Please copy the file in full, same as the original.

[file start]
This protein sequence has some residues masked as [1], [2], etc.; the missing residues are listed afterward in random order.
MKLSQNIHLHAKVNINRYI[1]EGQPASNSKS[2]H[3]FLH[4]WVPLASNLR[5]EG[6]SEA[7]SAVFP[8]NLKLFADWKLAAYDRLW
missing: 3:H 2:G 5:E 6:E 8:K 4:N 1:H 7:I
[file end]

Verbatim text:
This protein sequence has some residues masked as [1], [2], etc.; the missing residues are listed afterward in random order.
MKLSQNIHLHAKVNINRYI[1]EGQPASNSKS[2]H[3]FLH[4]WVPLASNLR[5]EG[6]SEA[7]SAVFP[8]NLKLFADWKLAAYDRLW
missing: 3:H 2:G 5:E 6:E 8:K 4:N 1:H 7:I